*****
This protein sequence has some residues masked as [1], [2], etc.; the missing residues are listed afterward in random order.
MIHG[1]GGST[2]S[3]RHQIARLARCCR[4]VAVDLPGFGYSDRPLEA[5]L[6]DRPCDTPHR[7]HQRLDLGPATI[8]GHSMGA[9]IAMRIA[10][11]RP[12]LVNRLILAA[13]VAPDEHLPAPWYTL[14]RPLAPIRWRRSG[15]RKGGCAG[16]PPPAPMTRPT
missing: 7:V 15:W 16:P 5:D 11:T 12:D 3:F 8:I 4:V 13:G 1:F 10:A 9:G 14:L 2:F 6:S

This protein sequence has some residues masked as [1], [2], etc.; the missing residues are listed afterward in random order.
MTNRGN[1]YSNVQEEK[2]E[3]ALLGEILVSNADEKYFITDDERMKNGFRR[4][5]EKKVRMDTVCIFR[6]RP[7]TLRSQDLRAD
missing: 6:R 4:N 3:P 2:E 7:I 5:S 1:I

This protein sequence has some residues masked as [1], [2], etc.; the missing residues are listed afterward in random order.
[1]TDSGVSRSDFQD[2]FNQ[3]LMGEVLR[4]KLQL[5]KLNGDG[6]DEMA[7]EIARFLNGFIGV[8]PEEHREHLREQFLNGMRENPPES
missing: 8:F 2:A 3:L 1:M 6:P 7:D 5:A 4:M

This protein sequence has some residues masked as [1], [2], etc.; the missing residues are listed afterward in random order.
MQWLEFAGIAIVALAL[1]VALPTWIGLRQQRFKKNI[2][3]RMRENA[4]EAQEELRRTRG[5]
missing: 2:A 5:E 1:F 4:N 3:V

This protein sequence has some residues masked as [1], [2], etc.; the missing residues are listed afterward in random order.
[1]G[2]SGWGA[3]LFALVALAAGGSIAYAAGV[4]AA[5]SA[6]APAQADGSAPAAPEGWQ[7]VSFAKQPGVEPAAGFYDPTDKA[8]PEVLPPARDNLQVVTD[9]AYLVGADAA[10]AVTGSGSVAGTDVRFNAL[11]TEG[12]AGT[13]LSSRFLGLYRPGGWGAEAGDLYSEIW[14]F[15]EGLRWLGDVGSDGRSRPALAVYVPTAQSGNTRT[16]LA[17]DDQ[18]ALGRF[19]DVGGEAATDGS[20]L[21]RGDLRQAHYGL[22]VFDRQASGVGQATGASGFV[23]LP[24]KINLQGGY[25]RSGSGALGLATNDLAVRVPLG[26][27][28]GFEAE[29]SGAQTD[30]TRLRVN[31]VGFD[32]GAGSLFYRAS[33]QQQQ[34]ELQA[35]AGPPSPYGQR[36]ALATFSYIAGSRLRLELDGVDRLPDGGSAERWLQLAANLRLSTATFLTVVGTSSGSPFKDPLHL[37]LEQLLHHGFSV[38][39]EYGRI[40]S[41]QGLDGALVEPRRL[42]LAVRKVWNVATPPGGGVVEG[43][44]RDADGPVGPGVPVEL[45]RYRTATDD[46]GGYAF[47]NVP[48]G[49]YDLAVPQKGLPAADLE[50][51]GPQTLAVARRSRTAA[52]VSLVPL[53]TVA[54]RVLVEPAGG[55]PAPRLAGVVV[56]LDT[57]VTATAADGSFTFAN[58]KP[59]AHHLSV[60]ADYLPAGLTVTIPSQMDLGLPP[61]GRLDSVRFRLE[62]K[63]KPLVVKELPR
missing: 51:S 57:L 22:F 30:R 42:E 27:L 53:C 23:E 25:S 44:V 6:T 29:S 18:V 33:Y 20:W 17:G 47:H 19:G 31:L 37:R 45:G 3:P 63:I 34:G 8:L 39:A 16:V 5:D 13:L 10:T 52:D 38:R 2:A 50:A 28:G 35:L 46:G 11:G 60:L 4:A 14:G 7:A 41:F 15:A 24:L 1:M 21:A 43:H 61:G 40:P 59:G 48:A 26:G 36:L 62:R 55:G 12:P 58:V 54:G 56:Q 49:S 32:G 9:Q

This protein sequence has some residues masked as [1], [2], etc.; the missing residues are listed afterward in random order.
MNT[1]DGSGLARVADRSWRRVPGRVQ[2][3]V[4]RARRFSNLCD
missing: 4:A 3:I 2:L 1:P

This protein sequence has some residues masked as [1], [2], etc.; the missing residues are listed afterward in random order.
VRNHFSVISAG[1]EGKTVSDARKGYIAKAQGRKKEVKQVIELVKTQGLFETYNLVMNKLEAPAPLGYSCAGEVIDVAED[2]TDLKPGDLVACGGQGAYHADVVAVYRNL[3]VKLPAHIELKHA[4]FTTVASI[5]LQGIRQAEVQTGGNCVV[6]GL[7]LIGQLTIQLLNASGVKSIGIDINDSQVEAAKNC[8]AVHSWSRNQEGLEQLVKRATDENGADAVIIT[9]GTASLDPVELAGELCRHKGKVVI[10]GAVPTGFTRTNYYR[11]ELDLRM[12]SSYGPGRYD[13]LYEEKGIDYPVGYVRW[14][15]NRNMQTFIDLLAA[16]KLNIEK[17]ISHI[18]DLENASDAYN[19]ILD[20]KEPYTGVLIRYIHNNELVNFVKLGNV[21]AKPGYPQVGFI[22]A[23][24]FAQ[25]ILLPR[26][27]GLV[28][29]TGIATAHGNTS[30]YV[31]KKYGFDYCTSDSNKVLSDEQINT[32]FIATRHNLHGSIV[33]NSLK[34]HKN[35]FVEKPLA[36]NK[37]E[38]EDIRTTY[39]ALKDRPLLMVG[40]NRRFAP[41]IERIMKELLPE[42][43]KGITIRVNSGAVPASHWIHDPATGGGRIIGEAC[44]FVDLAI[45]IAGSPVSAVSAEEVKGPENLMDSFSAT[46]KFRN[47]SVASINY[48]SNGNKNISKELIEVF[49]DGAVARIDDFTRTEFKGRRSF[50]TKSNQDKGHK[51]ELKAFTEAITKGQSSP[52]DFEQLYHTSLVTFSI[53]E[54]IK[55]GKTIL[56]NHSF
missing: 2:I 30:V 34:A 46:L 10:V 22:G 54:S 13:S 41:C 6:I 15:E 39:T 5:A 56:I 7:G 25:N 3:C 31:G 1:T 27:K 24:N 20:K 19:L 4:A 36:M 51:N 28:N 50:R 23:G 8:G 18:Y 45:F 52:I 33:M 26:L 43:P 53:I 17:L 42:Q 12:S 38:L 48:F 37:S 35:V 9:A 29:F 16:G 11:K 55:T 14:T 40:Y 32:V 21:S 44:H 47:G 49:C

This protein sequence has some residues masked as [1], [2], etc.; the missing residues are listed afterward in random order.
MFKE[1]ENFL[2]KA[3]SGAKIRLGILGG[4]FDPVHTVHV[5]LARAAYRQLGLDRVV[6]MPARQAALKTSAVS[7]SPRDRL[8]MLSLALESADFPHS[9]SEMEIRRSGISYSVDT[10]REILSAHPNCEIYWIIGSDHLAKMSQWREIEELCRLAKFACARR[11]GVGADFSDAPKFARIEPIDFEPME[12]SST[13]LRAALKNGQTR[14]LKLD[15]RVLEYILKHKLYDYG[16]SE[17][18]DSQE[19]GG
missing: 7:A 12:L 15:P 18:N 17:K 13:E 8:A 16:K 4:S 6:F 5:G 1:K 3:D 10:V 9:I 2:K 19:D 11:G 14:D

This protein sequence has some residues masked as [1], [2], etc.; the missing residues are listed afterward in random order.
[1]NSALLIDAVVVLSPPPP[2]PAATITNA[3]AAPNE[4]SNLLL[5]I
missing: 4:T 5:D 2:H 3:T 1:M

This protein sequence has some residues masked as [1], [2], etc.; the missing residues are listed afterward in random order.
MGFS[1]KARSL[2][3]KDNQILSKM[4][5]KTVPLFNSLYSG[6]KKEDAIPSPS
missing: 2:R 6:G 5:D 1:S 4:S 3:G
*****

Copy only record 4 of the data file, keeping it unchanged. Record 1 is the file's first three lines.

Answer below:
This protein sequence has some residues masked as [1], [2], etc.; the missing residues are listed afterward in random order.
MQWLEFAGIAIVALAL[1]VALPTWIGLRQQRFKKNI[2][3]RMRENA[4]EAQEELRRTRG[5]
missing: 2:A 5:E 1:F 4:N 3:V